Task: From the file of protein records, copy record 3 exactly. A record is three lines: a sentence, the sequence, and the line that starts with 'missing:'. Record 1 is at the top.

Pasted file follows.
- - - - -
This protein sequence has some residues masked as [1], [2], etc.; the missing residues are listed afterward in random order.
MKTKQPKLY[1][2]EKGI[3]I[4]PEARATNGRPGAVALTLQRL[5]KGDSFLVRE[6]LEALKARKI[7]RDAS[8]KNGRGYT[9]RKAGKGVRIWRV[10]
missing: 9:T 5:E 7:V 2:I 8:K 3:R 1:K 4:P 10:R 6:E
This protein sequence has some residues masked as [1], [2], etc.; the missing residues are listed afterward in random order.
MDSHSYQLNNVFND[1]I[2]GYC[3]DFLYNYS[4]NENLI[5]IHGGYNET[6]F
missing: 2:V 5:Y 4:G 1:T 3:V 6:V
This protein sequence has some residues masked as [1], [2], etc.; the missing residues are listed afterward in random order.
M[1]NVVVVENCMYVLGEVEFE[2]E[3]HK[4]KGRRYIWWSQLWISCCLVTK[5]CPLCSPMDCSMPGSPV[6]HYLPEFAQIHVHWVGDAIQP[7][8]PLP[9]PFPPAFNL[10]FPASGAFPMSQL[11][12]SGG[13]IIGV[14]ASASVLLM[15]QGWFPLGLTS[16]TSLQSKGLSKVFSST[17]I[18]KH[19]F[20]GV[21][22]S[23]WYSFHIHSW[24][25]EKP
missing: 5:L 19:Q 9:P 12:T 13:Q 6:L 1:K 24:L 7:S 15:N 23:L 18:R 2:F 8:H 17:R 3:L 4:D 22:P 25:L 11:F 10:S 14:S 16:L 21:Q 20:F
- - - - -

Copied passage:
This protein sequence has some residues masked as [1], [2], etc.; the missing residues are listed afterward in random order.
M[1]NVVVVENCMYVLGEVEFE[2]E[3]HK[4]KGRRYIWWSQLWISCCLVTK[5]CPLCSPMDCSMPGSPV[6]HYLPEFAQIHVHWVGDAIQP[7][8]PLP[9]PFPPAFNL[10]FPASGAFPMSQL[11][12]SGG[13]IIGV[14]ASASVLLM[15]QGWFPLGLTS[16]TSLQSKGLSKVFSST[17]I[18]KH[19]F[20]GV[21][22]S[23]WYSFHIHSW[24][25]EKP
missing: 5:L 19:Q 9:P 12:T 13:Q 6:L 1:K 24:L 7:S 15:N 23:L 18:R 2:F 8:H 17:R 3:L 4:D 22:P 25:L 11:F 10:S 14:S 16:L 21:Q 20:F